How to detect SQL Server performance issues using baselines – Part 1 – Introduction

In the following series of articles, we will discuss what baselines are, how they work and how to apply them to everyday SQL Server performance monitoring. This article will provide a brief overview of baselines and the statistical calculations behind them. Later we’ll apply this to real information gathering techniques to allow DBAs to create their own baseline.

Every DBA should know what is normal for their system and what isn’t, for a given time period with a certain level of confidence. Otherwise, performance problems may go undetected and/or false alarms may be raised. This is where performance baselines come in.

What is base lining?

Simply put, a baseline is a known state by which something is measured or compared. In this article, we will, in essence, benchmark a system metric against itself, and in doing so we’ll create a baseline. We’ll use the baseline to compare against current performance and determine what is out of the range of normal within a certain level of statistical confidence

Base lining – historical averages

One way to start creating SQL Server performance baselines is to simply use the collected historical measurement average of the metric, of interest, for a baseline calculation. Then this data would be compared to the current measurements to see if there is something out of the range of the metrics which we consider to be normal, by visually estimating which points “seem” very far from the baseline.

This example counter we are using identifies a number of users connected to our SQL Server database during a 24 hour period defined as the “sample”. This counter is collected every 5 minutes. Here are the initial plot points

Next, we want to calculate the mean historical value and plot it against our dataset, using it as a baseline of historical performance, as shown below

This is a good start in that we can see exact measurements that are higher than the historical average and lower. We see peaks and troughs across our sample time period with a bit more accuracy than simply using the human eye. We can think of this as using a reticle for a sniper scope vs iron sights

But what about a situation when what constitutes “normal” changes throughout the day? For example, what might be high at 2 AM in the morning could be relatively low at 2 PM in the afternoon. This environment could have peak periods of use, and periods of no use that happen consistently and predictably. Simply comparing these measurements vs an average of all the date points throughout the day regardless of historical patterns during certain periods of time, doesn’t effectively baseline against “normal” for that period. It baselines against normal for the entire day. But for our purposes, a full day is too long of a period to create an average on as “normal”.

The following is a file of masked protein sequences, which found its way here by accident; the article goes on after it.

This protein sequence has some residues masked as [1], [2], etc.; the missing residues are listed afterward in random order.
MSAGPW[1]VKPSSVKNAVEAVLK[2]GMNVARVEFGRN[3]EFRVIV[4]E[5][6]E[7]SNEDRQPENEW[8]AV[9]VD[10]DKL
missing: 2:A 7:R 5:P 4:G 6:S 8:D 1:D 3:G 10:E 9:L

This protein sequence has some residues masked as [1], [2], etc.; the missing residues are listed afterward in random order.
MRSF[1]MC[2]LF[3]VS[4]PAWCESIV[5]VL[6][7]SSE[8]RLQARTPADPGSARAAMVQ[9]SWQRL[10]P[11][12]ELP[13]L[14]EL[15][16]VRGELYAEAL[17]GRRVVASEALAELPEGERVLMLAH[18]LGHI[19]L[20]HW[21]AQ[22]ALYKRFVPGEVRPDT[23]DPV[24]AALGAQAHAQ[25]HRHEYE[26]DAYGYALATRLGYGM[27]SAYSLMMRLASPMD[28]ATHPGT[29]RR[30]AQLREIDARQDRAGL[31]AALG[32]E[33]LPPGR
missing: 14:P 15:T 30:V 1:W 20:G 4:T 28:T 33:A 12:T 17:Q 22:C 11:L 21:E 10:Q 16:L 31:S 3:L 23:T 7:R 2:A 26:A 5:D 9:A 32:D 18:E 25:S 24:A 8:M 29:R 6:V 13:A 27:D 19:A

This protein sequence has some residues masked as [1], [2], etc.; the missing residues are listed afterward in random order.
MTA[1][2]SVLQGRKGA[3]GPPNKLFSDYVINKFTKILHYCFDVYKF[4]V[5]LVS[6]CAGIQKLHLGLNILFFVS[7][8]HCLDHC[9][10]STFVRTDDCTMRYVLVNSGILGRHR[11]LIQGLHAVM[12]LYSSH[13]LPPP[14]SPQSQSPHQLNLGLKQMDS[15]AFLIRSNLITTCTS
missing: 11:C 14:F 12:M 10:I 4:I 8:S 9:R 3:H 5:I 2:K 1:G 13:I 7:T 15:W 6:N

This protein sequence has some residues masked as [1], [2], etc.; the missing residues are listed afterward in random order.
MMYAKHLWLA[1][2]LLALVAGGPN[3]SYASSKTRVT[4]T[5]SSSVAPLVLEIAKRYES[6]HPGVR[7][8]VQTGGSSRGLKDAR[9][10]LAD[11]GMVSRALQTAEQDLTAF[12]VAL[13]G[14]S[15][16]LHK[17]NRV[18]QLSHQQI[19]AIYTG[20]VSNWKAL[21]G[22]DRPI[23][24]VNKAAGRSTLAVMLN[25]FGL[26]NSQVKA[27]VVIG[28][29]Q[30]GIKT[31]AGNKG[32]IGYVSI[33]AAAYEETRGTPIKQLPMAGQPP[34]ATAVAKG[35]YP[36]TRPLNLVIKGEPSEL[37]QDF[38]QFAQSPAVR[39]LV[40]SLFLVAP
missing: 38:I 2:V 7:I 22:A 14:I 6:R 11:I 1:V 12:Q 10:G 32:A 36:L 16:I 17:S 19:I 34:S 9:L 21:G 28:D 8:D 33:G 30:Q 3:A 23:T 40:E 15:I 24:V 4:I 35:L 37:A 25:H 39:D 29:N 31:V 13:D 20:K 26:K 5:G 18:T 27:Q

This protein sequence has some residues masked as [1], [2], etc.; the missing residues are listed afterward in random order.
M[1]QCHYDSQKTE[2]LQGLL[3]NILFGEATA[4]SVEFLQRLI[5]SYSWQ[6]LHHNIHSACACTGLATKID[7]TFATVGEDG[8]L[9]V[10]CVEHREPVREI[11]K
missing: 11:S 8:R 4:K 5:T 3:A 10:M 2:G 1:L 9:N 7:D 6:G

Our challenge then is to more granularly measure “normal” for a particular time period and then re-compare our measurements against this.

Base lining – shorter time periods

If we want a better baseline that can more accurately isolate performance problems during certain sub-periods for our particular sample, we need to calculate the average number of users per hour

With this more granular measurement applied to create a “rolling” baseline, we are now able to see, much more effectively, which measurements are truly high vs those which may simply be higher than the daily average but are still quite normal for the given time period.

But now another challenge becomes obvious. We still have many points about our average, but how can we tell which ones are outside the range of normal vs data points that simply reflect normal volatility within the statistical range of normal. We can guess and cherry-pick some measurements that visually stand out but without the help of a statistical calculation, there is no way to ascertain, with any certainty, whether a particular measurement should raise concern.

What we are looking for is a means to isolate those measurements that are simply higher than “normal” but not to a degree of statistical certainty to warrant concern vs measurements that are definitely beyond a normal threshold and should be isolated for closer examination

Base lining – Calculating standard deviation

Standard deviation is a statistical measurement of the variation in a data set. It indicates how much the values of a specified data set deviate from the mean. It is calculated as a square root of a variance where a variance is an average of the squared differences from the mean.

The 68–95–99 rule in statistics is used as a shorthand of the percentage of values that in a normal distribution fall between the mean and the 1st, 2nd, and the 3rd standard deviation, respectively.

This means that 68% of the data sample will fall within the graph line of Mean +/- 1 standard deviation, 95% +/- 2 standard deviations, and 98 +/- 3 standard deviations

By layering these thresholds of standard deviations on our data, we can begin to isolate the statistical outliers. By setting our threshold at 1 standard deviations we can see 7 data points that are above normal as shown below

But by applying another threshold of 2 standard deviations, we see only 3 data points that are in the top 5% of all measurements

By creating a granular baseline in hourly increments and then measuring the volatility of data in creating 2 thresholds on top of this baseline, we’ve successful isolated 3 measurements that would be worth examining. At the same time, we’ve avoided having to research measurements that weren’t statistically significant deviations from normal.

If this system were automated with an alerting system, alerts could have been triggered from these 3 measurements to provide real-time notification of potential problems

Useful resources:

Data Collection
Establishing a Performance Baseline


May 4, 2015